The day we experienced our worst sandstorm was the day we also experienced an amazing show of humanity. As the roads became white with fine blowing sand, we were taken in by a huge camp from New York. Their tent had served as an immense disco the night before and the campers surely hadn’t slept a wink. But seeing a young one inspired a collective effort: to make sure we were quickly tucked away in a tightly-enclosed tipi, that we had enough water and snacks to wait out the storm, and that mom had a good cup of coffee to start the morning right. During a pause in the storm we made a break back to our camp, holding a small metal momento – a gift from our saviors – and a memory so dear I shall never forget it. Burning Man isn’t for everyone, but for me and my son it became a wonderful way to look at and experience the world.
I admit there were moments when I wondered if it was all too much for my young son, if the heat was too strong or if despite precautions, the sand might damage his little lungs. I spent so much energy – and rightly so – minding his hydration level, keeping him cool, comfortable and well-rested, that sometimes I wondered if it was worth the effort being there. Any mother knows the energy and time it takes to care for a child. Now put yourself in the middle of the desert with camping gear and no running water. Port-a-potties are down the road, and the art installations are certainly not childproofed!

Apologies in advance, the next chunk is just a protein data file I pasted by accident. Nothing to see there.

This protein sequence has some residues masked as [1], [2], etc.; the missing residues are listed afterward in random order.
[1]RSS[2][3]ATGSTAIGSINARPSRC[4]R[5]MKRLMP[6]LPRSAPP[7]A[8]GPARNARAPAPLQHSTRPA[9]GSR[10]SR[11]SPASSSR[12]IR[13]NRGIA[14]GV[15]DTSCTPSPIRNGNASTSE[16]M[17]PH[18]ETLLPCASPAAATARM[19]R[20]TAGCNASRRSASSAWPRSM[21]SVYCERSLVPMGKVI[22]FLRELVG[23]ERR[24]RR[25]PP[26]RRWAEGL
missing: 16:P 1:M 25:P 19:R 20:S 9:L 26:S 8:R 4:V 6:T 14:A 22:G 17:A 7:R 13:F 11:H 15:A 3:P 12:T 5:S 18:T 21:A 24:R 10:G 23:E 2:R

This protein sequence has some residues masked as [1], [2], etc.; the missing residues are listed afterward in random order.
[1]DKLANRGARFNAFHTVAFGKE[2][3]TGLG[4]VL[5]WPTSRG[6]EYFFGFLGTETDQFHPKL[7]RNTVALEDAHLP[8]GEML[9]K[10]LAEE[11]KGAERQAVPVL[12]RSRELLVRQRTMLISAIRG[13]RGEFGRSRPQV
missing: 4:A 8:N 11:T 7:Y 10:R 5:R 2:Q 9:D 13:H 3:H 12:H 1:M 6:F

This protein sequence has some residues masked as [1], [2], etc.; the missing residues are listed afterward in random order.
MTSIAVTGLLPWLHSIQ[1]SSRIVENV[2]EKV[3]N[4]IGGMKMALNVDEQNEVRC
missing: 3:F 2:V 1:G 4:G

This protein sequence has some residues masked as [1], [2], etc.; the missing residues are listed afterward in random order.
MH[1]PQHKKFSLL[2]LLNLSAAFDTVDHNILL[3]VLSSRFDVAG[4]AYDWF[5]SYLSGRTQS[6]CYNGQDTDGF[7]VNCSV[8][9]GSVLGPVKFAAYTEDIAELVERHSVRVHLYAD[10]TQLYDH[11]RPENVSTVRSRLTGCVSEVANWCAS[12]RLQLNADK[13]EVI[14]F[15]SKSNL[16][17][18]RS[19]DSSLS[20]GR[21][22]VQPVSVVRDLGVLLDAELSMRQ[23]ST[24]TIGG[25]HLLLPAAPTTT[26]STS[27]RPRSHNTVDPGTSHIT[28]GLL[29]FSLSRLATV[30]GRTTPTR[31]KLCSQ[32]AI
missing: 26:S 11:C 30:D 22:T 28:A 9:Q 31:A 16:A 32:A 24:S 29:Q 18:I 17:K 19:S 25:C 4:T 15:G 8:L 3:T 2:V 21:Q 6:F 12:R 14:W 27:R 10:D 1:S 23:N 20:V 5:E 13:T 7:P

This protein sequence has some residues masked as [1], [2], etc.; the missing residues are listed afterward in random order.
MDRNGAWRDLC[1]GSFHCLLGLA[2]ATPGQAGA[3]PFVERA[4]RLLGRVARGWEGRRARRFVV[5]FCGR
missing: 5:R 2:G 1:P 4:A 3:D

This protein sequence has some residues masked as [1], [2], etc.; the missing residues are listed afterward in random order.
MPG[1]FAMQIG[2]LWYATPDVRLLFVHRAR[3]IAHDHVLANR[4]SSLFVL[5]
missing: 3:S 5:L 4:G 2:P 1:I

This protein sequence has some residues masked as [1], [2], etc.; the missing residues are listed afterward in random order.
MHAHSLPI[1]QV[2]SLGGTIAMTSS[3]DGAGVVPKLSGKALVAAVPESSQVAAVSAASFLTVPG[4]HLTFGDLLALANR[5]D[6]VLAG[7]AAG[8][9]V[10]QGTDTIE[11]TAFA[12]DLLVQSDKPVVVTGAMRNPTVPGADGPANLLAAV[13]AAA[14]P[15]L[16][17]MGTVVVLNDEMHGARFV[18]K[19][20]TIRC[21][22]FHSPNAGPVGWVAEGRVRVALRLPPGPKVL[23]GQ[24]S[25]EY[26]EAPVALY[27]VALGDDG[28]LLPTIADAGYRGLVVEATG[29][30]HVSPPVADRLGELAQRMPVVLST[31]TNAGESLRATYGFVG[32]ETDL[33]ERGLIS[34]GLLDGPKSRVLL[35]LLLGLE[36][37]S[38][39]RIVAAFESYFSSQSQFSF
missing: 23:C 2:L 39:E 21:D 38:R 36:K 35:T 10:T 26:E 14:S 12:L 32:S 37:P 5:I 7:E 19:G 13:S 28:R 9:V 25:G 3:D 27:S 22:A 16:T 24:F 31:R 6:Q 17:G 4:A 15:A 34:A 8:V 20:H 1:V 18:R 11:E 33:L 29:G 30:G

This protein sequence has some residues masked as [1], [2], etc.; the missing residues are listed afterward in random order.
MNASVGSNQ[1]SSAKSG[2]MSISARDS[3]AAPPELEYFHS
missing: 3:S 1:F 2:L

Then I’d think of the look on my son’s face as we set out by bike; climbing on a set of beautiful metal flowers reaching toward the sky; sitting on the steps of a “temple” high above the desert floor, jumping on a trampoline or watching dancers rock on by. His shrieks of joy as we turned around a carousel and the love on his face as he and another young girl pushed a huge ball made entirely of Winnie the Pooh bears around the “center camp” area. With that, any doubts melted away. I was offering my son something exceptional, and what I hoped would be the first of many exceptional experiences in his beautiful life.
Other parents would stop me daily to ask how my son was coping with the elements. They wanted to know how he was handling the heat and the dust, how he was reacting to the art, and most importantly, was I “finding time to party?” (absolutely not, but that wasn’t my goal). They wanted to bring their own children and they were inspired to see our smiling faces. I told them what I’d tell anyone: to come with a support group, especially if you’re a single parent, and perhaps with some other friends with kids. If you can afford it, come in a camper, as a tent can feel mighty light under the weight of a sandstorm. But come. Definitely come.
Photo by Zélie Pollon of her son at Burning Man, 2008.